Rep. Malinowski Statement in Response to the U.S. Supreme Court Ruling in Favor of PennEast

June 29, 2021
Press Release

“Today, the U.S. Supreme Court ruled in favor of a pipeline company and against the people of New Jersey – an unwise decision to permit an economically unneeded project that threatens extreme harm to the environment and violates the rights of many of my constituents. Dissenting justices were right when they wrote that ‘[t]he eminent domain power belongs to the United States, not to PennEast…’ While disappointing, PennEast still faces many regulatory hurdles and this fight is far from over. I will continue to do everything in my power to stop this pipeline from being built.”

Since coming to Congress, Congressman Malinowski has been steadfast in his opposition to the PennEast pipeline.

  • In May 2021, he wrote to President Biden to express his grave concerns about the pipeline, and to urge his administration to review the Federal Energy Regulatory Commission’s (FERC) interstate gas pipeline certification process.
  • In May 2021, he submitted a formal comment to the FERC docket concerning the natural gas infrastructure certification process.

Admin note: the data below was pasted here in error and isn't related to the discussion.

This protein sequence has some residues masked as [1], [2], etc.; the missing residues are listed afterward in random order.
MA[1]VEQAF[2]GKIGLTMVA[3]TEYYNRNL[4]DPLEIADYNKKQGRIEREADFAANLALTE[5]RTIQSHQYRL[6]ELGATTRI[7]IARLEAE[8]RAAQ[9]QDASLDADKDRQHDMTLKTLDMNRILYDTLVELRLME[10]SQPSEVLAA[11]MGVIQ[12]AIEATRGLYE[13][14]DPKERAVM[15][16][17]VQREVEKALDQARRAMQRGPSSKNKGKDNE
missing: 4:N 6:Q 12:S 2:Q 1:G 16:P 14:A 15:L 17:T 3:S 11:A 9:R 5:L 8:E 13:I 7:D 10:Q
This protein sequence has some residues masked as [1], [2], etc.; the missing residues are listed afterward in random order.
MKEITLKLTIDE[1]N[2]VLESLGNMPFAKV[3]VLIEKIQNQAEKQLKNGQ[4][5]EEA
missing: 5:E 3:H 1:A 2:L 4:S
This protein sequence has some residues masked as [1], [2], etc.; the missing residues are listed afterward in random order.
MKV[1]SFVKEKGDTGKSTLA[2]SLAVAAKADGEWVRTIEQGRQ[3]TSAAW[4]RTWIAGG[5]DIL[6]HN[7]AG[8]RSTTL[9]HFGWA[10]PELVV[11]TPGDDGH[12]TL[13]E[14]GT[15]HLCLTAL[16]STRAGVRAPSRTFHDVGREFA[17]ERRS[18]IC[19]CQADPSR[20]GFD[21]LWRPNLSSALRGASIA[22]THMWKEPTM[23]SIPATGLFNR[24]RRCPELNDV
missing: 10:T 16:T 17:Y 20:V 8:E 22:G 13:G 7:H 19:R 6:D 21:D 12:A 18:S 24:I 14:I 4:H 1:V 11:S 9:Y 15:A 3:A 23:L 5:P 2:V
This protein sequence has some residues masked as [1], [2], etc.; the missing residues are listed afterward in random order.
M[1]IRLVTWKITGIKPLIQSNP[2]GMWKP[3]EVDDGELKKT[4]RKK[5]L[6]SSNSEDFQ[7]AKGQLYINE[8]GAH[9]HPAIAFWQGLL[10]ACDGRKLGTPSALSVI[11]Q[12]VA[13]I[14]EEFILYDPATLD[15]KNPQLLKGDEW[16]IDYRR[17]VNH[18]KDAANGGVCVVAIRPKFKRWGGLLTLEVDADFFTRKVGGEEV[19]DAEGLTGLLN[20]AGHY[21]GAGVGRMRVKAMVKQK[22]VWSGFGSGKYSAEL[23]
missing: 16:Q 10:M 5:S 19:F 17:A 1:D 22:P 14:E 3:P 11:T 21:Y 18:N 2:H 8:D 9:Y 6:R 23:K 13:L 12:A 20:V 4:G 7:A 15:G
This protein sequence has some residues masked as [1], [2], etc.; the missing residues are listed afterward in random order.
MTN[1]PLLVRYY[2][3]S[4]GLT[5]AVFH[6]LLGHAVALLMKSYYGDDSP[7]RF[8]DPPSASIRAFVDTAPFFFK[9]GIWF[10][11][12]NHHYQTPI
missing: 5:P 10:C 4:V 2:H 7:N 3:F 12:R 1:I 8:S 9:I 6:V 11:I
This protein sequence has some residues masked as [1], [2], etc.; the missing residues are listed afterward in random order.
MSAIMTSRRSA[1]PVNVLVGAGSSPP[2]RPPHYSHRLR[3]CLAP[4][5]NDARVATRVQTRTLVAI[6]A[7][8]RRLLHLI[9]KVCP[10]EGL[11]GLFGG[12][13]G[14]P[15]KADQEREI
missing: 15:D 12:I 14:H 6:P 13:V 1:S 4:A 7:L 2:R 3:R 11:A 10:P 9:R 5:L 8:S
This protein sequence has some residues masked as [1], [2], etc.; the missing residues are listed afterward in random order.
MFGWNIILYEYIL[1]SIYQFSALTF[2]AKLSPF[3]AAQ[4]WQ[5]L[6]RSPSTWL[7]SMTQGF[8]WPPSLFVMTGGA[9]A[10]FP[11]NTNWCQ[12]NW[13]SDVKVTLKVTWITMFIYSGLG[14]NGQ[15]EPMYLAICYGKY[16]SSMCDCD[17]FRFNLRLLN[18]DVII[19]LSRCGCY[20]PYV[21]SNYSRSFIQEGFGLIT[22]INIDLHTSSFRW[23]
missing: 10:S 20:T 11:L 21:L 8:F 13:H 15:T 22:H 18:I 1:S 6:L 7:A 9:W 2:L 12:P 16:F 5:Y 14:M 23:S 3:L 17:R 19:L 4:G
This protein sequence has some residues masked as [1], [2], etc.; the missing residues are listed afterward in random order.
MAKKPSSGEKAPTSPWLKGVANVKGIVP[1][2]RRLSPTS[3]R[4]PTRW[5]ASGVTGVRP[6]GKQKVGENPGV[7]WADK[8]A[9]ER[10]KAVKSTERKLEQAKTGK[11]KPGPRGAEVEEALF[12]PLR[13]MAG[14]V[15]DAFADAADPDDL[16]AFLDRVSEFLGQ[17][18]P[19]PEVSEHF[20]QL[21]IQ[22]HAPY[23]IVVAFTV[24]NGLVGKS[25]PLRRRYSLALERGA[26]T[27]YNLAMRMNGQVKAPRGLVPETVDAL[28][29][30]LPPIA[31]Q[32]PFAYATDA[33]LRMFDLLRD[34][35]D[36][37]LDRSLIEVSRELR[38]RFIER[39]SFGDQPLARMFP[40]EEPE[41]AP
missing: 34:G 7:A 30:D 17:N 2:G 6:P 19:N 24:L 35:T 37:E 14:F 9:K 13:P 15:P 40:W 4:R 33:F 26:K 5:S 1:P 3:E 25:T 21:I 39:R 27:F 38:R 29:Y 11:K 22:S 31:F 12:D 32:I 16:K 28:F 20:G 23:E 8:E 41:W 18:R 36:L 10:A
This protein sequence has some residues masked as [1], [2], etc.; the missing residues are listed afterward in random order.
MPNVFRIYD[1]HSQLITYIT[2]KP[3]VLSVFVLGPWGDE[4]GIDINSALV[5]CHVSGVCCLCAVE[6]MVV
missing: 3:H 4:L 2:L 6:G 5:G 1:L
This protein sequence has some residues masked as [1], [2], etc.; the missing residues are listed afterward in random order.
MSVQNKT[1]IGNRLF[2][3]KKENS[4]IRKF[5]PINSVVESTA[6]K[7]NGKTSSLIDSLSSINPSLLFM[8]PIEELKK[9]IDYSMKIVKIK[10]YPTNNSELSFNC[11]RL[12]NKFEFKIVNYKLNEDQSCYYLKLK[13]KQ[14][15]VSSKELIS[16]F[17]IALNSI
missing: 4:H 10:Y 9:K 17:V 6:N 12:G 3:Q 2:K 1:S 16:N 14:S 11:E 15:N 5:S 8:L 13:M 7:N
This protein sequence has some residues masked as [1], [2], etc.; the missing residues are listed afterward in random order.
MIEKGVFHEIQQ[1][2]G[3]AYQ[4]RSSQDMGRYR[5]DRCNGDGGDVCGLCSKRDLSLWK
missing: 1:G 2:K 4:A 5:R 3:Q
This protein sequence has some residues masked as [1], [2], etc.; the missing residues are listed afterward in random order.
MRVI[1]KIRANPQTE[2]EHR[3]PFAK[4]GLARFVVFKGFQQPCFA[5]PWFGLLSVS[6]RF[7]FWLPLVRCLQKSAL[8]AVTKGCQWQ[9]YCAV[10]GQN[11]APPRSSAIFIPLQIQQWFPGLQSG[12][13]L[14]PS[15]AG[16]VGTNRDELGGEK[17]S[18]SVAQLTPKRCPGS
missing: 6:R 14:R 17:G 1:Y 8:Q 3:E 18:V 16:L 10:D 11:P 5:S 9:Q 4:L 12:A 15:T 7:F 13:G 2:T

• In April 2021, he reintroduced legislation to amend the Natural Gas Act to prevent pipeline companies from using eminent domain to take land from private citizens and to start making changes to it – such as cutting down trees – until they have obtained all of the federal and state permits necessary for the construction and operation of a pipeline project. This bill passed the House late last year and was included again in the Climate Leadership and Environmental Action for our Nation’s (CLEAN) Future Act, which was re-introduced by House Energy and Commerce Committee leadership earlier this year.
  • In May 2020, he introduced legislation to ensure that landowners are able to exercise their legal right to challenge energy projects that disrupt their property prior to construction.
  • In April 2020, after PennEast filed an amendment requesting to construct the pipeline in two phases, he urged FERC to reject PennEast’s request because it amounted to a wholly new project and, therefore, required FERC to do a full application review under Section 7 of the NGA, a needs analysis of the project’s economic viability, a review of the precedent agreements, and an environmental review under the National Environmental Policy Act.
  • In October 2019, he sent a letter to FERC urging it to immediately issue a stop work order for all of PennEast’s land-clearing and construction-related activities. 
  • In August 2019, he called on the New Jersey Department of Environmental Protection to reject PennEast’s re-application for the Freshwater Wetlands and Water Quality Permits needed to move the project forward.

 

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